The National Capital Region is not just about the headline-grabbing painted stork and the marbled duck, but about species, numerically larger in numbers, but seen seldom. One wonders how many people know about the Spanish and the Sind sparrows, worthy members of the sparrow family but different from the house sparrows one would see so often in Delhi. People across the country often see red-wattled lapwing within the city limits, but the less common yellow-wattled one also exists in this area. The pratincoles also lie unseen among ploughed fields, flying off when one comes too close. Come the month of September, the Eurasian hobby, a bird of prey from the falcon family, will also inhabit the trees around Sultanpur for a few weeks. Meanwhile, the cattle egret will imbibe spectacular hues during breeding time. All these and more will unfold over the next few months as migrating birds start coming in.

 Given their distances from Delhi, all the birding sites are a drive away and can be covered as day trips. While one can find the birds within the confines of the sanctuaries, oftentimes the birds are located outside the parks, and here a bird guide is required. Most sanctuaries have guides associated with them and they can be found at the entry gates. The commitment, knowledge and spotting ability of a lot of them is unfortunately suspect, but the better ones are worth the fees paid to them. A crucial part of the expert guide’s role is the area survey that the guide does beforehand, identifying species over a geographical area and its adjacencies, the preferred habitat, behaviours, and identification parameters, all of which elevates the bird watching qualitatively. A bird-watching guide popular in the NCR and its surrounding areas is Sanjay Sharma, who can be contacted beforehand for visits. (His number is 09812470521.) Be prepared for riding over a lot of unpaved and broken roads, and also hiking to specific spots when necessary.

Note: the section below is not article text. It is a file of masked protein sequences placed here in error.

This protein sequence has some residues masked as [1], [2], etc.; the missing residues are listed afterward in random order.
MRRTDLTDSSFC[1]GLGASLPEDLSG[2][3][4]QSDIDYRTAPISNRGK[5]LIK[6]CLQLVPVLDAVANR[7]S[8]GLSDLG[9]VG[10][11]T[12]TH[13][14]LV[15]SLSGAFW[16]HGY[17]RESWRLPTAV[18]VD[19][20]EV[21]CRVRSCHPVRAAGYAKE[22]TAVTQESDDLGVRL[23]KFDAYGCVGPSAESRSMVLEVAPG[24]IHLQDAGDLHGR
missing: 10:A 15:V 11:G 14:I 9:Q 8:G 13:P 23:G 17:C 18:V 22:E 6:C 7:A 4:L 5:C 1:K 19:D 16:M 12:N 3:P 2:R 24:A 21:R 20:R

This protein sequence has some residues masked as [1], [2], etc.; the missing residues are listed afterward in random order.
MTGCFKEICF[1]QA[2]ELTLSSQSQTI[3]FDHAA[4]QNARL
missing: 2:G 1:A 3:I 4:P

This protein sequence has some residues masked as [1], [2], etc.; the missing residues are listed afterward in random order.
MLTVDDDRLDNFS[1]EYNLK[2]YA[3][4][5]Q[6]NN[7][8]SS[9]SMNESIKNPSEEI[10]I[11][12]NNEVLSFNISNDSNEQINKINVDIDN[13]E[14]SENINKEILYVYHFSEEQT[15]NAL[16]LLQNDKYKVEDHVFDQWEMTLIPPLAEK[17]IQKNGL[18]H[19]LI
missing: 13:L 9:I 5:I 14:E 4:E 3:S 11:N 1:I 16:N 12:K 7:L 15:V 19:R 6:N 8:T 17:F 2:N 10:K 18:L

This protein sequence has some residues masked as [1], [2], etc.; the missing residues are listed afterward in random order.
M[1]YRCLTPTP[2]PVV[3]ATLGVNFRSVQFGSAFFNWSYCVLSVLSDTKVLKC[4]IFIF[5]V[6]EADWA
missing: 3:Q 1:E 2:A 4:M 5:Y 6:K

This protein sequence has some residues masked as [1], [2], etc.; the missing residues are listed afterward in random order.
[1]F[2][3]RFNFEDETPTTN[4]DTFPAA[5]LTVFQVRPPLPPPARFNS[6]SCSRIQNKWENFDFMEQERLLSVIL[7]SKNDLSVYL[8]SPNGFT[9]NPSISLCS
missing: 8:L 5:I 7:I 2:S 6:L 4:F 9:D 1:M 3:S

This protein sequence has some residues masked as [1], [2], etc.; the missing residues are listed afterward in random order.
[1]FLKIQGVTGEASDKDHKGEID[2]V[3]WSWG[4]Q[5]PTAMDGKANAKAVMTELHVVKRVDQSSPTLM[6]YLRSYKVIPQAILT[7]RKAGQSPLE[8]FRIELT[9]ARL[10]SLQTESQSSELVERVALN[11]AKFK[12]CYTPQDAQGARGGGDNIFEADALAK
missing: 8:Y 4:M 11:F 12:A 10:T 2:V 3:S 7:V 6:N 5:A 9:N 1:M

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Environmentally Speaking

Redefining sustainable luxury with a universal appeal

Karl Irani

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Sustainability, as a movement, is growing legs and gathering momentum, driven by a critical mass of people responding to a problem, looking outward and then reflecting within. The word has been on every practitioner and marketeer’s lips in the last decade and its elevation from buzzword to lexicon has been propelled by the rise of the conscious consumer.

I strongly believe in the principle: “When we build, let us think that we build forever”, which is inspired by John Ruskin’s 1849 essay The Seven Lamps of Architecture. By using the very best materials today, we can ensure the longevity of our build, and consequently not have to materially revisit a structure and consume more than what we are required to, in terms of natural raw materials or finished products.